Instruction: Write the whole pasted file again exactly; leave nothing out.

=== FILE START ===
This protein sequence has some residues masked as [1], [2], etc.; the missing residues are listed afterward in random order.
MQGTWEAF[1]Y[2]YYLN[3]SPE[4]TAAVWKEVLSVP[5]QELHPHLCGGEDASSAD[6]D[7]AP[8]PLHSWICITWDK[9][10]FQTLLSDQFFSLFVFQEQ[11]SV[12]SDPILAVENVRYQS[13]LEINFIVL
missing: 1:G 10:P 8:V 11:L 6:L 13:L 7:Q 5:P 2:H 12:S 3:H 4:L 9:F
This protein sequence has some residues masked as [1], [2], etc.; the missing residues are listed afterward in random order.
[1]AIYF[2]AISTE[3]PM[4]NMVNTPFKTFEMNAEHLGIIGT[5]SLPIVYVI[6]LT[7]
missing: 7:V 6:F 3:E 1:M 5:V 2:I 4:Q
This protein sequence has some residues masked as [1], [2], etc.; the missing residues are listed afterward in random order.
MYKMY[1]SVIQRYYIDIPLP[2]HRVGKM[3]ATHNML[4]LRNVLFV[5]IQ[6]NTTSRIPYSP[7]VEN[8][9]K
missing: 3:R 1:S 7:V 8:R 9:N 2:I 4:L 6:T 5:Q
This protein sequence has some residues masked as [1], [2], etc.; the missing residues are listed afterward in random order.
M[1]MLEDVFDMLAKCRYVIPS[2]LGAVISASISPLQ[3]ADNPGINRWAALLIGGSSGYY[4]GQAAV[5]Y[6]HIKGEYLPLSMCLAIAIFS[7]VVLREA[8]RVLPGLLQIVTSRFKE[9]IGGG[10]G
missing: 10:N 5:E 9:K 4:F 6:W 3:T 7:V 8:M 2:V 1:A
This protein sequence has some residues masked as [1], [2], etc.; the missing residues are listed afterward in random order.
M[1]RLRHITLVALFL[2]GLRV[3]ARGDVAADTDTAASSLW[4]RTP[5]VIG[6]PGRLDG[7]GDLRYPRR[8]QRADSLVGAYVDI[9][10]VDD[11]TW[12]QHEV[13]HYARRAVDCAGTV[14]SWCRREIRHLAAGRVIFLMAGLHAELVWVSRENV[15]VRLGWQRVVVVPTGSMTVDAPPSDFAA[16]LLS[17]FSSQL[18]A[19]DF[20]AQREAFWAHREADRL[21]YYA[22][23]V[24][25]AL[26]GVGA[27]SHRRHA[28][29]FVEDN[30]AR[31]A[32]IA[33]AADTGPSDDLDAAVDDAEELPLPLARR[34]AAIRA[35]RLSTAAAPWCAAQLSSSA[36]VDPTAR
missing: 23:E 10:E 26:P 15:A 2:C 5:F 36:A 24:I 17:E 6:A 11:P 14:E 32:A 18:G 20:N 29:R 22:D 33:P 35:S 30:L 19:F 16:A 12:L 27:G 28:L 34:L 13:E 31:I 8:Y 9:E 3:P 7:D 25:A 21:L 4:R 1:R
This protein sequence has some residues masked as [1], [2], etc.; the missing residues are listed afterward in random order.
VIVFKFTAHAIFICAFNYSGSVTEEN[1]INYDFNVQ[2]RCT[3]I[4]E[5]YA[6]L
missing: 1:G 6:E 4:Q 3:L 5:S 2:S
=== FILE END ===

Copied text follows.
This protein sequence has some residues masked as [1], [2], etc.; the missing residues are listed afterward in random order.
MQGTWEAF[1]Y[2]YYLN[3]SPE[4]TAAVWKEVLSVP[5]QELHPHLCGGEDASSAD[6]D[7]AP[8]PLHSWICITWDK[9][10]FQTLLSDQFFSLFVFQEQ[11]SV[12]SDPILAVENVRYQS[13]LEINFIVL
missing: 1:G 10:P 8:V 11:L 6:L 13:L 7:Q 5:P 2:H 12:S 3:H 4:L 9:F
This protein sequence has some residues masked as [1], [2], etc.; the missing residues are listed afterward in random order.
[1]AIYF[2]AISTE[3]PM[4]NMVNTPFKTFEMNAEHLGIIGT[5]SLPIVYVI[6]LT[7]
missing: 7:V 6:F 3:E 1:M 5:V 2:I 4:Q
This protein sequence has some residues masked as [1], [2], etc.; the missing residues are listed afterward in random order.
MYKMY[1]SVIQRYYIDIPLP[2]HRVGKM[3]ATHNML[4]LRNVLFV[5]IQ[6]NTTSRIPYSP[7]VEN[8][9]K
missing: 3:R 1:S 7:V 8:R 9:N 2:I 4:L 6:T 5:Q
This protein sequence has some residues masked as [1], [2], etc.; the missing residues are listed afterward in random order.
M[1]MLEDVFDMLAKCRYVIPS[2]LGAVISASISPLQ[3]ADNPGINRWAALLIGGSSGYY[4]GQAAV[5]Y[6]HIKGEYLPLSMCLAIAIFS[7]VVLREA[8]RVLPGLLQIVTSRFKE[9]IGGG[10]G
missing: 10:N 5:E 9:K 4:F 6:W 3:T 7:V 8:M 2:V 1:A
This protein sequence has some residues masked as [1], [2], etc.; the missing residues are listed afterward in random order.
M[1]RLRHITLVALFL[2]GLRV[3]ARGDVAADTDTAASSLW[4]RTP[5]VIG[6]PGRLDG[7]GDLRYPRR[8]QRADSLVGAYVDI[9][10]VDD[11]TW[12]QHEV[13]HYARRAVDCAGTV[14]SWCRREIRHLAAGRVIFLMAGLHAELVWVSRENV[15]VRLGWQRVVVVPTGSMTVDAPPSDFAA[16]LLS[17]FSSQL[18]A[19]DF[20]AQREAFWAHREADRL[21]YYA[22][23]V[24][25]AL[26]GVGA[27]SHRRHA[28][29]FVEDN[30]AR[31]A[32]IA[33]AADTGPSDDLDAAVDDAEELPLPLARR[34]AAIRA[35]RLSTAAAPWCAAQLSSSA[36]VDPTAR
missing: 23:E 10:E 26:P 15:A 2:C 5:F 36:A 24:I 17:E 6:A 11:P 14:E 32:A 18:G 20:N 29:R 22:D 33:P 35:S 30:L 19:F 16:A 12:L 27:G 28:L 34:L 13:E 31:I 8:Y 9:E 3:P 7:D 25:A 21:L 4:R 1:R
This protein sequence has some residues masked as [1], [2], etc.; the missing residues are listed afterward in random order.
VIVFKFTAHAIFICAFNYSGSVTEEN[1]INYDFNVQ[2]RCT[3]I[4]E[5]YA[6]L
missing: 1:G 6:E 4:Q 3:L 5:S 2:S